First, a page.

New Delhi: Discussions on resuming bilateral cricket exchanges between India and Pakistan cannot start between the boards unless political relations between the two countries become normal and stable, Pakistan Cricket Board (PCB) chairman Ehsan Mani has said. He also made it clear that he wouldn’t request Board of Control for Cricket in India (BCCI) President Sourav Ganguly to let Pakistani players compete in the Indian Premier League (IPL).
“Over the years, the PCB has had a number of discussions with the BCCI regarding bilateral cricket. Whether it is T20 cricket or bilateral, all things are in the hands of the BCCI. At this moment I don’t have any intention of playing any T20 league with India. First, they have to sort out the bilateral (political) relations with us, and then we will talk,” Mani, 75, told IANS in an exclusive interview.
India have not played a Test series in Pakistan for more than 14 years, and Pakistan have not visited India for almost eight years, though they have played against each other in the International Cricket Council’s (ICC) events like the World Cup and the Champions Trophy all these years.
And the only time Pakistani players appeared in the IPL was in its opening edition in 2008, when 11 cricketers represented various franchises. Left-arm speedster Sohail Tavir won the Purple Cup for capturing most wickets — 22 wickets in the 11 matches — for champions Rajasthan Royals.
“I am not talking to the BCCI about bilateral cricket. It is up to them to speak to us if they have something to say. The ICC (International Cricket Council) constitution says there should be no government interference. So, I think ICC should be talking to them [BCCI],” Mani, a former ICC president, said, referring to the mandatory permission that BCCI has to take from the Indian government to play against Pakistan.
Mani, however, fondly recalled the harmonious relations between the BCCI and the PCB in 1990s, when he, as the PCB representative, interacted with Madhavrao Scindia and Jagmohan Dalmiya who ruled both the BCCI and the Asian Cricket Council.
“I had enough discussions with Mr Dalmiya; not just him but with Mr Sharad Pawar and going back to the time of Mr Madhavrao Scindia. We have had very, very good and open relations with the BCCI. Over the last 12 years, I find the relationship is not what it used to be. There has to be trust and openness on both sides — and honesty in dealing with each other,” he emphasised.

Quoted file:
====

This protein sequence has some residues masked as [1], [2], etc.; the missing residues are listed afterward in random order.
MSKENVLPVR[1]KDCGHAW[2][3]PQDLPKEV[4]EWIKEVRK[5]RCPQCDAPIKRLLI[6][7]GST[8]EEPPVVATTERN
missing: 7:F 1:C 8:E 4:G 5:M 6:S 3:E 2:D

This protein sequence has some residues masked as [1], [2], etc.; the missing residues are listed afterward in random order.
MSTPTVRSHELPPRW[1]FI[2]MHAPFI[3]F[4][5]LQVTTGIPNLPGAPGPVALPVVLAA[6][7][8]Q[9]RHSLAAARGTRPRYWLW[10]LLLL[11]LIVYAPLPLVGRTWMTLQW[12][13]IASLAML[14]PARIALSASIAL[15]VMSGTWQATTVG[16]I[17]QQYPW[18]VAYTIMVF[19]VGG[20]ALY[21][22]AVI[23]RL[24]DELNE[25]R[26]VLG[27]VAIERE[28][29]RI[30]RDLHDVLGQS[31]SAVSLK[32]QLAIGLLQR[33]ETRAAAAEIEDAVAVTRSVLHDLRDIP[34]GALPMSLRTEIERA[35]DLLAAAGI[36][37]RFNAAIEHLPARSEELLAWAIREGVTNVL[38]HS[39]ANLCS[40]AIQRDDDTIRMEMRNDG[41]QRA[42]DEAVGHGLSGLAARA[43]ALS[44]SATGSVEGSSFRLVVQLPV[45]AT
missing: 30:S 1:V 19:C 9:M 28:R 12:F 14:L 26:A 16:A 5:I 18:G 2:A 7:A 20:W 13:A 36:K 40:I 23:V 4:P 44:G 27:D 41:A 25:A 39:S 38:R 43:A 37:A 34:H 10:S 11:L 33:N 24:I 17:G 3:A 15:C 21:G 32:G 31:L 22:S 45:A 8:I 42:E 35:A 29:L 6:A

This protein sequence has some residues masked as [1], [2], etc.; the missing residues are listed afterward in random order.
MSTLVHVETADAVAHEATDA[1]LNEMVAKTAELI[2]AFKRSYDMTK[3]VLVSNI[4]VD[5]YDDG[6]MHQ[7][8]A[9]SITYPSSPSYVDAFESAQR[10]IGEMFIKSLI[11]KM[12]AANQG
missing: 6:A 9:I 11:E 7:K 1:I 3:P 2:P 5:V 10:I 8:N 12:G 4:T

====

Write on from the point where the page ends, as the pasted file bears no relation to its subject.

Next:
“To find that the relationship was not what it used to be, I was surprised and disappointed when I came back (as PCB chairman in August 2018). A lot of improvement can be done on this. We could talk to anybody (in normal times), but it takes two hands to clap,” Mani, a Fellow of the Institute of Chartered Accountants (England & Wales), said.
The 13th edition of the IPL is set to start on September 19 in the United Arab Emirates (UAE). Like in previous years, no Pakistani player will be part of it, though several Pakistanis have from time to time expressed their desire to play in the world’s most lucrative cricket tournament.
Has Mani broached this issue with any of the BCCI officials since taking over as PCB chairman? “No, not at all. This is very much a matter for the BCCI. But unfortunately, it’s not in their hands either. We don’t have that issue in Pakistan,” he said.
Mani also said he has so far not met Ganguly, though they have spoken on the phone a couple of times and attended virtual ICC meetings together.
On the issue of organising the IPL in the UAE in the times of Covid-19 pandemic, Mani felt it was “very much for the BCCI” to decide.
“I would have thought that every IPL team served self-isolation in India before going to the UAE and went into self-isolation there as well, so that they were sure that they did not slip. But I don’t know what the BCCI has done and what the requirements are. I can’t really comment on that,” he averred.
“I can tell you that when we went to England recently, those who returned positive Covid results were not allowed to travel,” Mani pointed out, referring to the Pakistani team’s bilateral Test and T20 series in England.
All eight IPL teams are now in the UAE. But there was a big scare when 13 players/personnel of the Chennai Super Kings tested positive for Covid-19 recently. Since then things have calmed down with the match schedule being announced.
Does Mani think the pandemic would impact IPL? “There are two aspects. First was that it was very natural as a player to face something that you fear. And you can’t force anyone to anything. Then, the viability factor will be another challenge that some countries and teams will face (due to the pandemic). With the IPL, it is their call on how they cope with it. It’s not an easy situation. It needs the support of the BCCI, the Emirates Cricket Board, and also they have to follow the guidelines of the UAE government on this. This will change from day to day,” he said, looking into the future.
Mani, a former left-arm pacer, felt it was “impossible to suggest” when the pandemic would end. “We have different types of issues in different countries. Among the cricket playing countries, New Zealand has been the best with a very low number of cases. My concern at the moment is the sub-continent. In Pakistan, it is largely under control. But India has the biggest rise in world cricket and there is a big spike there. So, it will be impossible to resume cricket in the short term. That is a big concern. No doubt that till December-January it would be a big challenge for all the cricket boards,” he said.